Monday, January 28, 2013

1) Papua Kidnappers Demand Money, Pig for Hostages

1) Papua Kidnappers Demand Money, Pig for Hostages
2) Semen Indonesia Opens Packing Plant in Papua

3) Kopassus, Japan's defense forces strengthen partnership


1) Papua Kidnappers Demand Money, Pig for Hostages
Farouk Arnaz & Banjir Ambarita | January 28, 2013
While cold, hard cash is typically the preferred medium of exchange for kidnappers the world over, an armed group in Papua has given new meaning to the phrase “bringing home the bacon.” 

Police say nine employees of a construction company were held hostage by an armed group of 12 people on Friday at Ukawo hamlet in Paniai district, where in addition to seeking Rp 20 million ($2,060) for the hostages’ safe return, the group included a pig in its ransom demands. 

“They held hostages and asked for a ransom,” National Police spokesman Sr. Comr. Agus Rianto said in Jakarta on Monday. “Five hours after the ransom was delivered, the hostages were set free.”

Police say the group was led by L.Y., the brother of John Yogi, a prominent leader of the Free Papua Organization (OPM) in Paniai.

Papua Police spokesman Sr. Comr. I Gede Sumerta Jaya said the kidnappers were carrying five firearms, a machete, an ax, and a bow and arrow, when they arrived at a construction site and rounded up all the employees. They asked the employees to hand over their mobile phones, bags and wallets. The kidnappers also took food and construction equipment.

According to police, the kidnappers then asked an employee to call their company’s office in Enarotali, the district capital, to send someone with the ransom. After receiving the money and the pig, the kidnappers fled into the forest.

“We chased them after the incident and after the perpetrators ran away,” Agus said. “Hopefully the perpetrators can be arrested so such incidents will not happen again. The nine victims are all safe and not injured.”

Paniai is known as an OPM stronghold, where John Yogi is thought to be the local leader. Police there say the resistance fighters’ arsenal consists of about 20 different types of weapons that they stole from soldiers and police officers.


2) Semen Indonesia Opens Packing Plant in Papua
ID/Amrozi Amenan | January 28, 2013
Sorong, West Papua. Semen Indonesia, the nation’s biggest cement maker, has begun operating a Rp 162 billion ($16.8 million) cement packing plant in Sorong as the company seeks to tap rising demand for the building material in the country’s east.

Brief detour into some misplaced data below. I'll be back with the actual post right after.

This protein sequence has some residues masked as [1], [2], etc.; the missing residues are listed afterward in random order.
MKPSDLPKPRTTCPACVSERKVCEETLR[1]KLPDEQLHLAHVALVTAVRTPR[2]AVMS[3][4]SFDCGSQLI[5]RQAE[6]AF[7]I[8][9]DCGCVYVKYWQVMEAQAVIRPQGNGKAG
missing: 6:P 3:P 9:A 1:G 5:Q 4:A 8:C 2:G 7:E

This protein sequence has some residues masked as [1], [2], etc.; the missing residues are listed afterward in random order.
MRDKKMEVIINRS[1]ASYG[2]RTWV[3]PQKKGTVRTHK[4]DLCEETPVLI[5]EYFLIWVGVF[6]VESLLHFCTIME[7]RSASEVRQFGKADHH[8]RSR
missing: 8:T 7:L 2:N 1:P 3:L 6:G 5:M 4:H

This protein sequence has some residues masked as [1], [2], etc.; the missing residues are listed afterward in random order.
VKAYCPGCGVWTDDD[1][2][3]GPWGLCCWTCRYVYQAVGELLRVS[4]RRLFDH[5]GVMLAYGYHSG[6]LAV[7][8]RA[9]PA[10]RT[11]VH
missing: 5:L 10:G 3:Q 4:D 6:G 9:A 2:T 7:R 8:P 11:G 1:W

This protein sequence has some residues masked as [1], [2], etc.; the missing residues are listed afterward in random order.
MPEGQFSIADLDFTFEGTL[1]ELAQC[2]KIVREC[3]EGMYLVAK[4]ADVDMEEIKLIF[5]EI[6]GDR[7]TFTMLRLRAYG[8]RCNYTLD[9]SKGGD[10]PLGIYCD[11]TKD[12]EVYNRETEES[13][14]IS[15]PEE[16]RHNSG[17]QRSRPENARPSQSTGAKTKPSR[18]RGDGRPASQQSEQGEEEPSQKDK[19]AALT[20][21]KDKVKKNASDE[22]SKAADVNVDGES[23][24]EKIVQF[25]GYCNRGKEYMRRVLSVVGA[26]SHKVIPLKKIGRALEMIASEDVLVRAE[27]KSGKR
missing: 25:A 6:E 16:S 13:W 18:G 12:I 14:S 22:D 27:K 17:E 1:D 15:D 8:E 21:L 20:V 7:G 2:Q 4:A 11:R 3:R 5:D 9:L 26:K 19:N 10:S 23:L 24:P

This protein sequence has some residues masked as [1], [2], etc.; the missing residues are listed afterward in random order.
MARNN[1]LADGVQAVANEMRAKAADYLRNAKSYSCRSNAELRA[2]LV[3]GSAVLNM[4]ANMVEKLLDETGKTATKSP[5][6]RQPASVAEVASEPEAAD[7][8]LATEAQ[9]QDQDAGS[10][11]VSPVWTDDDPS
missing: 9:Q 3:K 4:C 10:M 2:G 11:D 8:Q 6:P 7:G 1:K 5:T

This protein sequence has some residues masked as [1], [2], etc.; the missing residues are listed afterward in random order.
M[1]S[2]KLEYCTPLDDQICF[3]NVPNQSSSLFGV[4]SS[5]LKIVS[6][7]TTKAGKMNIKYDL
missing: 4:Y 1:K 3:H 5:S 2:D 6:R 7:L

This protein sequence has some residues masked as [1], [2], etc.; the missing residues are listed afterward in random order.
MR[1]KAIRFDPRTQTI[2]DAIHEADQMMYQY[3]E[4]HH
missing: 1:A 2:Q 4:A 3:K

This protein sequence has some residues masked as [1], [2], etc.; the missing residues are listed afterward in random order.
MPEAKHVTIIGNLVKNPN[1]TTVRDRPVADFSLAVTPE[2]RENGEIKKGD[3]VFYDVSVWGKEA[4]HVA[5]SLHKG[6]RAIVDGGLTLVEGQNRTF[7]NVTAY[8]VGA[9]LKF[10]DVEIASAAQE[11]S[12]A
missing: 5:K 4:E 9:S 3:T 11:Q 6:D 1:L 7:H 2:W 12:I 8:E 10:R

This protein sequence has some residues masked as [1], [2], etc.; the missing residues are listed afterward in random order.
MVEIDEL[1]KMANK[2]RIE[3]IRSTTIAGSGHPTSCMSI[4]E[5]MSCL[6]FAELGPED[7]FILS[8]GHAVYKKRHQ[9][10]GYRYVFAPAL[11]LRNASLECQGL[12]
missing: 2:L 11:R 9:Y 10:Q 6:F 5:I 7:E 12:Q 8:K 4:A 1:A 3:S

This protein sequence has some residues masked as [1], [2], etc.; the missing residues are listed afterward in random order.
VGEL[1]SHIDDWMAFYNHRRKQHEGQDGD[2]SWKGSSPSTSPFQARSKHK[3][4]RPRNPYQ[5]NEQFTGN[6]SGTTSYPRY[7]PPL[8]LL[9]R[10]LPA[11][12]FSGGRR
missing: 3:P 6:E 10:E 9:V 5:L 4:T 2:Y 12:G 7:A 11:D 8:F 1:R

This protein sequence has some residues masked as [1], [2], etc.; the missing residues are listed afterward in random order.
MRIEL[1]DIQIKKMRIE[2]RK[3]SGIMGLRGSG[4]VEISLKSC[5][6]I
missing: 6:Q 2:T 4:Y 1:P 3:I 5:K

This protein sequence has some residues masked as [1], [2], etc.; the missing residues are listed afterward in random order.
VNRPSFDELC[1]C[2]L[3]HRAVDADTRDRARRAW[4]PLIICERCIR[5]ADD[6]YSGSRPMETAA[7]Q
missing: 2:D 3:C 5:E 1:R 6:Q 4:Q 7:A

The company, formerly known as Semen Gresik, on Friday opened the plant with a capacity of 600,000 tons per year. 

Lack of supply of the building material has caused the price of cement in West Papua to be much higher than that in Java. 

Dwi called Semen Indonesia’s cement packing plant the start of the company’s commitment to invest in Papua, an island with rich mineral resources. 

“We keep studying to enlarge our investment here. We have already explored the possibility of building a cement factory itself, including a plant to produce ready mix [cement product],” Dwi said. 

He said the packing plant will serve as a hub for distribution into other regions, including Timika in Papua, and Maluku. 

The cement packing plant is expected to lower the cost of cement to Rp 85,000 to Rp 91,000 per sack. 

Poor infrastructure, high logistical costs and low supply currently means the price is as high as Rp 1 million. In Java, a sack typically sells for Rp 50,000 to Rp 60,000. 

Tuti Rahayu, the Industry Ministry’s director for downstream chemical industry, said that last year cement sales in Papua and Maluku stood at 1.22 million tons, rising 55 percent from 2011. 

The sales growth rate outpaced other regions in Indonesia, with Kalimantan the next biggest riser, at 21 percent.

3) Kopassus, Japan's defense forces strengthen partnership

Mon, January 28 2013 21:11 | 81 Views

Jakarta (ANTARA News) - Indonesia's army special forces (Kopassus) and Japan's self-defense forces army will continue to develop their cooperation to later even cover natural disaster mitigation.

Kopassus deputy general commander Brigadier General Jaswandi received Japan's self-defense forces' chief of staff General Eiji Kimizuka and delegation at the Kopassus Headquarters in Cijantung, East Jakarta, on Monday.

The visit was marked by a welcome ceremony, a photo session and a courtesy call meeting at the office of the Kopassus general commander Major General Agus Sutomo.

They would then be followed by a meeting at the Kopassus meeting room started with speeches from the Kopassus general commander and Japan's self-defense's army chief of staff, an expose by operations assistant to the Kopassus general commander, Lt Col Rifky and concluded by a film show of Kopassus profile.

Sutomo said in his speech read out by Jaswandi that relations and cooperation between the Indonesian and Japanese armies have grown well and lasted for a long time.

"This will certainly open a wider opportunity for further development in the future," he said.

He said the visit of the chief of staff of the Japanese army this time was very important to increase cooperation between Indonesia and Japan especially between Kopassus and the Japanese army based on mutual respect, mutual trust and mutual benefits.

He expressed hope the visit would continue in the future to develop deeper understanding between the two sides to support bilateral cooperation between the two countries especially in the field of natural disaster mitigation.

General Eiji Kimizuka on the occasion meanwhile expressed hope that cooperation in the field of natural disaster mitigation could immediately be implemented. 

Editor: Ade Marboen

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